"The Hebrew Anarchist Comes to Town" a 1893 New York Times article alarmingly proclaimed. To other reporters, she was "Red Emma, Queen of the Anarchists."
Readers of the time knew exactly how to decipher the journalistic shorthand. It stood for Emma Goldman, one of those remarkable Jewish immigrants from the old Russian empire at the turn of the last century, who left their imprint on America in so many different fields.
The life of this flamboyant woman, political activist, philosopher, editor, proto-feminist and war resister will be documented in PBS' "American Experience: Emma Goldman."
Born in Kovno, Lithuania, in 1869 and then moving with her family to East Prussia and on to St. Petersburg, Goldman showed her rebellious spirit at an early age. She argued with her teachers, and when her father, a government theater manager, tried to force his daughter into an arranged marriage at age 15, Emma refused.
The following year, Emma and her half-sister left for America, where two years of working in a clothing factory in Rochester, N.Y., gave her ample firsthand experience in the life of the working class.
She attended meetings of German socialists, and after moving to New York in 1889, began a lifelong sexual and political relationship with Russian anarchist Alexander Berkman.
Goldman, herself, became a fiery crusader for anarchism, free speech, the rights of working people and equality for women, as she and Berkman crisscrossed the country, speaking in crowded lecture halls.
She scandalized the country less for her radical political views than for her assertion that a woman had the right to choose her own lovers and control her body through birth control. Advocacy of birth control was illegal and earned her the second of three prison terms. The first was for inciting a riot in New York and the last for urging American conscripts not to fight in World War I.
In photos, Goldman comes across as a rather stern figure, a pince-nez invariably clamped on her nose. But she was no dour theoretician. She was funny and something of a romantic, as attested by numerous love affairs.
Once upbraided by a fellow anarchist for frivolously enjoying a dance, she recalled, "I insisted that our cause could not expect me to behave as a nun." That saying took on a new and misquoted life in the 1960s on political buttons proclaiming, "If I can't dance, I won't be part of your revolution."
However, she could also resort to violence or, as she put it, "propaganda by deed," when she believed the cause demanded it. She plotted with Berkman to assassinate a factory boss during the Homestead steel strike of 1892. The attempt failed, observes Israeli historian Oz Frankel, because Berkman was "a bit of a klutz."
For approximately 12 years, Goldman expounded her theories and thoughts in her magazine, "Mother Earth." Finally, in 1919, when the government despaired of shutting her up, Goldman was deported. Instrumental was a rising young J. Edgar Hoover, who described his nemesis as "the most dangerous woman in America."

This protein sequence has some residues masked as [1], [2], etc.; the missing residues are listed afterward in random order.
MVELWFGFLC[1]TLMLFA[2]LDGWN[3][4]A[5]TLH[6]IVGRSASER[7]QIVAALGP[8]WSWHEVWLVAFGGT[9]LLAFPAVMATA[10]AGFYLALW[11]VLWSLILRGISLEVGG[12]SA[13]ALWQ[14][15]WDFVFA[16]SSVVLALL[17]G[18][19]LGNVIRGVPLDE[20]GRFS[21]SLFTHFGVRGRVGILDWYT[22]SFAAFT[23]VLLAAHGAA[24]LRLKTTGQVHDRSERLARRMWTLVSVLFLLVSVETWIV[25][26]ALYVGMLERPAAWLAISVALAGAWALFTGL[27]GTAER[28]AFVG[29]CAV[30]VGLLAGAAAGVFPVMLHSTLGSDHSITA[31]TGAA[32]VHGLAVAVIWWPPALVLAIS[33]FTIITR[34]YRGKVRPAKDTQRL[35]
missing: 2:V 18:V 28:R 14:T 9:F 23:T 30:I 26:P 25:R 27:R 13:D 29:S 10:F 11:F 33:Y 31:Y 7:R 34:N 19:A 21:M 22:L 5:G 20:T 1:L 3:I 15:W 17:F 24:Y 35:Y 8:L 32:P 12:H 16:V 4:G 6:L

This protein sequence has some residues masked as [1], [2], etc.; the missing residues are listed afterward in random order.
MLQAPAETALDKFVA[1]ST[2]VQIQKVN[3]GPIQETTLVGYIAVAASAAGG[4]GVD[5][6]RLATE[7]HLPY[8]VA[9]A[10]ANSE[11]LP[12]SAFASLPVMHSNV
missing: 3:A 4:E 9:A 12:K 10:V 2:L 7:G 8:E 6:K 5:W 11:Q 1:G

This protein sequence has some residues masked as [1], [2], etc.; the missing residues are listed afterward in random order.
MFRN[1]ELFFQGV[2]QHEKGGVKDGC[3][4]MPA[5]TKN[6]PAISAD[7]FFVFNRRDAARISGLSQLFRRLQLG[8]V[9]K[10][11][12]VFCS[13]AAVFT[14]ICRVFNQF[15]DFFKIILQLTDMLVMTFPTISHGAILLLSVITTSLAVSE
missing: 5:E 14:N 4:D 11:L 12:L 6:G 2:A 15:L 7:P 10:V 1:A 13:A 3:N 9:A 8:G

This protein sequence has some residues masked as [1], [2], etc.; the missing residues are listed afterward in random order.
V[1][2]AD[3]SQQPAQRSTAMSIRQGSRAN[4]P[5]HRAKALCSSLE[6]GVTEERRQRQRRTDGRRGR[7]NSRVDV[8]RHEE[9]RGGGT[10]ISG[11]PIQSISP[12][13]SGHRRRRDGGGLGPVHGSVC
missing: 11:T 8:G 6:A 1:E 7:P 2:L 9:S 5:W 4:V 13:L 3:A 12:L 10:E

Noting her departure, a journalist wrote, "With Emma leaving and Prohibition coming in, this will be a dull country."
She and Berkman arrived in Russia, ready to embrace the revolution that was to liberate the working man and realize their hopes. Goldman even managed a one-on-one interview with Lenin, who berated her for her bourgeois insistence on free speech in the Soviet Union.
Thoroughly disillusioned, she left in 1921 and spent much of the rest of her life writing and lecturing against the "reactionary and counter-revolutionary" terror of Stalin and the Soviet regime.
Her constant wish in exile to return to the United States was fulfilled in 1940, when, after her death in Canada, she was buried in a Chicago cemetery.
The 90-minute PBS documentary, produced, directed and written by Mel Bucklin, makes for a fine historical introduction for those who know little about Goldman and her era. However, the necessarily static photos and profusion of talking heads make it hard to catch the spirit and flavor of the extraordinary, fearless and lively woman.
Viewers whose appetites have been whetted may wish to revisit the Warren Beatty film, "Reds," in which Goldman is one of the characters, or, even better, re-read "Ragtime" by E.L. Doctorow, who is one of the commentators in the documentary.
Another participant is playwright Tony Kushner, though the most telling insights come from British historian Barry Pateman.
Plans call for a worldwide theatrical release of "Emma Goldman."
"American Experience: Emma Goldman"airs on KCET on Monday, April 12, at 9 p.m. Â